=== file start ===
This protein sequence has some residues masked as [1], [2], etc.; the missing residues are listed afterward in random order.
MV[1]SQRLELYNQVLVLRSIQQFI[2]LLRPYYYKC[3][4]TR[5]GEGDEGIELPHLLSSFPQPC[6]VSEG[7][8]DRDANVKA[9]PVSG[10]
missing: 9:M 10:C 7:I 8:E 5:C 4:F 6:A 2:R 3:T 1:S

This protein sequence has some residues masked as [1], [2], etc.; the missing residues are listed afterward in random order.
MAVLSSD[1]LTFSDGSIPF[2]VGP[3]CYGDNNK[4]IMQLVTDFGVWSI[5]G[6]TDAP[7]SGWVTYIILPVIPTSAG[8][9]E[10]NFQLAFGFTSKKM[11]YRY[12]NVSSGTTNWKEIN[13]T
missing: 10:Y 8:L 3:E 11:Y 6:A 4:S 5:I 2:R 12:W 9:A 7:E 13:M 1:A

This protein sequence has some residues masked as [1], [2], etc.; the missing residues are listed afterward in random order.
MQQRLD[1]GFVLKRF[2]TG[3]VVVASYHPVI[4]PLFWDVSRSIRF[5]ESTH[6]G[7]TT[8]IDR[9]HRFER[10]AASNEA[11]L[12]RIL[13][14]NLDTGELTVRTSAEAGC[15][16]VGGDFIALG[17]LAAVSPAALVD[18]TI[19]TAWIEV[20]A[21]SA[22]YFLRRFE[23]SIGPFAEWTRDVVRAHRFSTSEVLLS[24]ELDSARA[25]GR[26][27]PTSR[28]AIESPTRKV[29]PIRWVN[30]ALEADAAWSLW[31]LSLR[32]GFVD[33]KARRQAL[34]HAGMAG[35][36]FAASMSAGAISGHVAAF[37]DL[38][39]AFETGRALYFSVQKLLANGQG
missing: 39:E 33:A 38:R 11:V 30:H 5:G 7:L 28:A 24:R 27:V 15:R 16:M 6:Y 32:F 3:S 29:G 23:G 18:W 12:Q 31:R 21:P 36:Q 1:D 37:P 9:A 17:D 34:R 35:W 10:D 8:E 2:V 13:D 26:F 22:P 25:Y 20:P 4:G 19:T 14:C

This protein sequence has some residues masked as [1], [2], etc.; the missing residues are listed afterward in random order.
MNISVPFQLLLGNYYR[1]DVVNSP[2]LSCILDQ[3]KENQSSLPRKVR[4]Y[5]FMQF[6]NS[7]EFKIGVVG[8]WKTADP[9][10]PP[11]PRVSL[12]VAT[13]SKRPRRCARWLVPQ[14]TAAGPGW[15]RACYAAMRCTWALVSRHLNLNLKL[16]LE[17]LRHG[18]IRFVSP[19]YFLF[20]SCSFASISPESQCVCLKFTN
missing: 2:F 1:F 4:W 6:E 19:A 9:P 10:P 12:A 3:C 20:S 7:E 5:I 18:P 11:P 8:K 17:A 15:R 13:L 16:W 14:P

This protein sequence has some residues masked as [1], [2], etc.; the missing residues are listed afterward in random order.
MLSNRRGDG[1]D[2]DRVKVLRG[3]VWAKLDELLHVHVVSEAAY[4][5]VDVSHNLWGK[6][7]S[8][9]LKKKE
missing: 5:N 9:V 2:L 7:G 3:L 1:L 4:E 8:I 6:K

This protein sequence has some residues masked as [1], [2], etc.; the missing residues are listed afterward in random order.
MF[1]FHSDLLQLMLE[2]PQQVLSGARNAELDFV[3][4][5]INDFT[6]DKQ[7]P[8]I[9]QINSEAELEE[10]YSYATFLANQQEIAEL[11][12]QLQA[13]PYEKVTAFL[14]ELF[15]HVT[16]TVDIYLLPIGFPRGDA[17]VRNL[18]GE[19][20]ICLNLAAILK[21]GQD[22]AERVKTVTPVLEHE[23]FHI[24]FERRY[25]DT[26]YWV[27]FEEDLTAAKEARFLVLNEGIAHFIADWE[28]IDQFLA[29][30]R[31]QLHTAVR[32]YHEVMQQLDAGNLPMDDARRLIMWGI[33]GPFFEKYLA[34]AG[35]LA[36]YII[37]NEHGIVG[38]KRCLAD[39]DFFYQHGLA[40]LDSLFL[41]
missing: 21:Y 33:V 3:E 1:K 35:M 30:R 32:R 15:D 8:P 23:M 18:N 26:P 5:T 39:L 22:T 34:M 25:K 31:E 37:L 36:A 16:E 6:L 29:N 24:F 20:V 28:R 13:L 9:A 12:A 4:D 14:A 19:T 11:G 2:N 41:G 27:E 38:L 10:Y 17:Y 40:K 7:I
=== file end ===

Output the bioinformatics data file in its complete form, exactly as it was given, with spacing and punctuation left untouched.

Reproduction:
This protein sequence has some residues masked as [1], [2], etc.; the missing residues are listed afterward in random order.
MV[1]SQRLELYNQVLVLRSIQQFI[2]LLRPYYYKC[3][4]TR[5]GEGDEGIELPHLLSSFPQPC[6]VSEG[7][8]DRDANVKA[9]PVSG[10]
missing: 9:M 10:C 7:I 8:E 5:C 4:F 6:A 2:R 3:T 1:S

This protein sequence has some residues masked as [1], [2], etc.; the missing residues are listed afterward in random order.
MAVLSSD[1]LTFSDGSIPF[2]VGP[3]CYGDNNK[4]IMQLVTDFGVWSI[5]G[6]TDAP[7]SGWVTYIILPVIPTSAG[8][9]E[10]NFQLAFGFTSKKM[11]YRY[12]NVSSGTTNWKEIN[13]T
missing: 10:Y 8:L 3:E 11:Y 6:A 4:S 5:I 2:R 12:W 9:A 7:E 13:M 1:A

This protein sequence has some residues masked as [1], [2], etc.; the missing residues are listed afterward in random order.
MQQRLD[1]GFVLKRF[2]TG[3]VVVASYHPVI[4]PLFWDVSRSIRF[5]ESTH[6]G[7]TT[8]IDR[9]HRFER[10]AASNEA[11]L[12]RIL[13][14]NLDTGELTVRTSAEAGC[15][16]VGGDFIALG[17]LAAVSPAALVD[18]TI[19]TAWIEV[20]A[21]SA[22]YFLRRFE[23]SIGPFAEWTRDVVRAHRFSTSEVLLS[24]ELDSARA[25]GR[26][27]PTSR[28]AIESPTRKV[29]PIRWVN[30]ALEADAAWSLW[31]LSLR[32]GFVD[33]KARRQAL[34]HAGMAG[35][36]FAASMSAGAISGHVAAF[37]DL[38][39]AFETGRALYFSVQKLLANGQG
missing: 39:E 33:A 38:R 11:V 30:H 5:G 7:L 28:A 24:R 27:V 15:R 16:M 6:Y 32:F 3:S 29:G 23:G 18:W 12:Q 31:R 21:P 36:Q 1:D 37:P 9:A 17:D 34:R 35:W 10:D 8:E 2:V 13:D 26:F 22:P 25:Y 20:P 4:G 19:T 14:C

This protein sequence has some residues masked as [1], [2], etc.; the missing residues are listed afterward in random order.
MNISVPFQLLLGNYYR[1]DVVNSP[2]LSCILDQ[3]KENQSSLPRKVR[4]Y[5]FMQF[6]NS[7]EFKIGVVG[8]WKTADP[9][10]PP[11]PRVSL[12]VAT[13]SKRPRRCARWLVPQ[14]TAAGPGW[15]RACYAAMRCTWALVSRHLNLNLKL[16]LE[17]LRHG[18]IRFVSP[19]YFLF[20]SCSFASISPESQCVCLKFTN
missing: 2:F 1:F 4:W 6:E 19:A 9:P 10:P 12:A 3:C 20:S 7:E 5:I 18:P 11:P 8:K 17:A 15:R 13:L 16:W 14:P

This protein sequence has some residues masked as [1], [2], etc.; the missing residues are listed afterward in random order.
MLSNRRGDG[1]D[2]DRVKVLRG[3]VWAKLDELLHVHVVSEAAY[4][5]VDVSHNLWGK[6][7]S[8][9]LKKKE
missing: 5:N 9:V 2:L 7:G 3:L 1:L 4:E 8:I 6:K

This protein sequence has some residues masked as [1], [2], etc.; the missing residues are listed afterward in random order.
MF[1]FHSDLLQLMLE[2]PQQVLSGARNAELDFV[3][4][5]INDFT[6]DKQ[7]P[8]I[9]QINSEAELEE[10]YSYATFLANQQEIAEL[11][12]QLQA[13]PYEKVTAFL[14]ELF[15]HVT[16]TVDIYLLPIGFPRGDA[17]VRNL[18]GE[19][20]ICLNLAAILK[21]GQD[22]AERVKTVTPVLEHE[23]FHI[24]FERRY[25]DT[26]YWV[27]FEEDLTAAKEARFLVLNEGIAHFIADWE[28]IDQFLA[29][30]R[31]QLHTAVR[32]YHEVMQQLDAGNLPMDDARRLIMWGI[33]GPFFEKYLA[34]AG[35]LA[36]YII[37]NEHGIVG[38]KRCLAD[39]DFFYQHGLA[40]LDSLFL[41]
missing: 21:Y 33:V 3:E 1:K 35:M 30:R 32:R 15:D 8:P 23:M 18:N 26:P 5:T 39:L 22:T 34:M 25:K 31:E 37:L 36:A 16:E 6:L 29:N 24:F 20:V 28:R 13:L 9:A 12:A 4:D 14:A 19:T 11:G 2:N 41:G 27:E 38:L 10:Y 17:Y 40:K 7:I